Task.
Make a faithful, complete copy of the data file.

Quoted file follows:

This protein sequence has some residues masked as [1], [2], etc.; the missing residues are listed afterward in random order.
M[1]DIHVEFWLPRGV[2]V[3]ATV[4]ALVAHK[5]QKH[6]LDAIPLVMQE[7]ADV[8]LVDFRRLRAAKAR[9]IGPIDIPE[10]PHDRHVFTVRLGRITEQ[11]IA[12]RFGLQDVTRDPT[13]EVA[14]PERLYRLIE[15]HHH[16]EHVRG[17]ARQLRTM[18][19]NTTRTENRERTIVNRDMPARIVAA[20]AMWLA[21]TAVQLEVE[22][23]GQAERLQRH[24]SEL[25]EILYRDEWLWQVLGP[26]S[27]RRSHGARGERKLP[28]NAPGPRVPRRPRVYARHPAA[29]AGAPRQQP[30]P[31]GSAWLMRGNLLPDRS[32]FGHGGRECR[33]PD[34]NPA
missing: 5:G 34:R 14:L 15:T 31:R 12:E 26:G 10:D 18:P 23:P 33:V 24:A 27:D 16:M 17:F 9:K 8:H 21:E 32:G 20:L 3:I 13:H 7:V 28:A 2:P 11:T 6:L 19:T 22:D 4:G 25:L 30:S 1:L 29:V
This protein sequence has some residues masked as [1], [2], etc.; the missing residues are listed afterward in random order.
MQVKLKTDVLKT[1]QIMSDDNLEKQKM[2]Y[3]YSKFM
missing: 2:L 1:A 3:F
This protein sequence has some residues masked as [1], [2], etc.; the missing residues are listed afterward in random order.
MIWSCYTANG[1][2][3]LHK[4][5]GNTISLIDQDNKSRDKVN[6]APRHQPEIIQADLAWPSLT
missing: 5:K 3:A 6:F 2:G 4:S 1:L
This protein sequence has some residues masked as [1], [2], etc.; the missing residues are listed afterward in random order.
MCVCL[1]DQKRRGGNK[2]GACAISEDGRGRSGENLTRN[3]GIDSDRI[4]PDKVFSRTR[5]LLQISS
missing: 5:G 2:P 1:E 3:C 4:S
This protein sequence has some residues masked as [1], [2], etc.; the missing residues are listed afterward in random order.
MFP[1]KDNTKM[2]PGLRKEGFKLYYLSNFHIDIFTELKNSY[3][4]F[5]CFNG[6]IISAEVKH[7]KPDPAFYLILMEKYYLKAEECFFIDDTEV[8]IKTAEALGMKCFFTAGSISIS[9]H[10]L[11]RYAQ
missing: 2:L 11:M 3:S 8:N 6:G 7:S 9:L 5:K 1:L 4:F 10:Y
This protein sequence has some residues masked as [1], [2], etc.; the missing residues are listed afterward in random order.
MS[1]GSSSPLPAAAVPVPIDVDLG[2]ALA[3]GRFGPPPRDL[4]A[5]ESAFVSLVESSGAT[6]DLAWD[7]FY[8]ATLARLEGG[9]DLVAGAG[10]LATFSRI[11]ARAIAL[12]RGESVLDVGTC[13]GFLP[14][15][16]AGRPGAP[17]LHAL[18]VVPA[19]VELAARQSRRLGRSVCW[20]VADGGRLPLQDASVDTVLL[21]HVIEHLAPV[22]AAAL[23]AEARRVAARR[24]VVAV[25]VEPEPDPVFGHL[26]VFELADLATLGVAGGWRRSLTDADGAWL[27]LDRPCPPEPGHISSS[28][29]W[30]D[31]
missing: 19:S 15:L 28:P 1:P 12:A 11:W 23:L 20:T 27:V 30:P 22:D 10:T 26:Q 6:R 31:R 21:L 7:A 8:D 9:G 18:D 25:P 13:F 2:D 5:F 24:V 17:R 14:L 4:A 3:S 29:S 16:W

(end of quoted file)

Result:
This protein sequence has some residues masked as [1], [2], etc.; the missing residues are listed afterward in random order.
M[1]DIHVEFWLPRGV[2]V[3]ATV[4]ALVAHK[5]QKH[6]LDAIPLVMQE[7]ADV[8]LVDFRRLRAAKAR[9]IGPIDIPE[10]PHDRHVFTVRLGRITEQ[11]IA[12]RFGLQDVTRDPT[13]EVA[14]PERLYRLIE[15]HHH[16]EHVRG[17]ARQLRTM[18][19]NTTRTENRERTIVNRDMPARIVAA[20]AMWLA[21]TAVQLEVE[22][23]GQAERLQRH[24]SEL[25]EILYRDEWLWQVLGP[26]S[27]RRSHGARGERKLP[28]NAPGPRVPRRPRVYARHPAA[29]AGAPRQQP[30]P[31]GSAWLMRGNLLPDRS[32]FGHGGRECR[33]PD[34]NPA
missing: 5:G 34:R 14:L 15:T 31:R 12:E 26:G 10:D 18:P 23:P 33:V 24:A 27:D 16:M 17:F 9:K 8:H 21:E 32:G 20:L 3:I 13:H 7:V 28:A 2:P 11:T 6:L 19:T 22:D 4:G 25:L 30:S 1:L 29:V
This protein sequence has some residues masked as [1], [2], etc.; the missing residues are listed afterward in random order.
MQVKLKTDVLKT[1]QIMSDDNLEKQKM[2]Y[3]YSKFM
missing: 2:L 1:A 3:F
This protein sequence has some residues masked as [1], [2], etc.; the missing residues are listed afterward in random order.
MIWSCYTANG[1][2][3]LHK[4][5]GNTISLIDQDNKSRDKVN[6]APRHQPEIIQADLAWPSLT
missing: 5:K 3:A 6:F 2:G 4:S 1:L
This protein sequence has some residues masked as [1], [2], etc.; the missing residues are listed afterward in random order.
MCVCL[1]DQKRRGGNK[2]GACAISEDGRGRSGENLTRN[3]GIDSDRI[4]PDKVFSRTR[5]LLQISS
missing: 5:G 2:P 1:E 3:C 4:S
This protein sequence has some residues masked as [1], [2], etc.; the missing residues are listed afterward in random order.
MFP[1]KDNTKM[2]PGLRKEGFKLYYLSNFHIDIFTELKNSY[3][4]F[5]CFNG[6]IISAEVKH[7]KPDPAFYLILMEKYYLKAEECFFIDDTEV[8]IKTAEALGMKCFFTAGSISIS[9]H[10]L[11]RYAQ
missing: 2:L 11:M 3:S 8:N 6:G 7:S 9:L 5:K 1:L 4:F 10:Y
This protein sequence has some residues masked as [1], [2], etc.; the missing residues are listed afterward in random order.
MS[1]GSSSPLPAAAVPVPIDVDLG[2]ALA[3]GRFGPPPRDL[4]A[5]ESAFVSLVESSGAT[6]DLAWD[7]FY[8]ATLARLEGG[9]DLVAGAG[10]LATFSRI[11]ARAIAL[12]RGESVLDVGTC[13]GFLP[14][15][16]AGRPGAP[17]LHAL[18]VVPA[19]VELAARQSRRLGRSVCW[20]VADGGRLPLQDASVDTVLL[21]HVIEHLAPV[22]AAAL[23]AEARRVAARR[24]VVAV[25]VEPEPDPVFGHL[26]VFELADLATLGVAGGWRRSLTDADGAWL[27]LDRPCPPEPGHISSS[28][29]W[30]D[31]
missing: 19:S 15:L 28:P 1:P 12:A 11:W 23:L 20:T 27:V 30:P 22:D 10:T 26:Q 6:R 31:R 21:L 7:A 8:D 9:G 18:D 25:P 13:F 2:D 5:F 24:V 17:R 14:L 4:A 3:S 29:S 16:W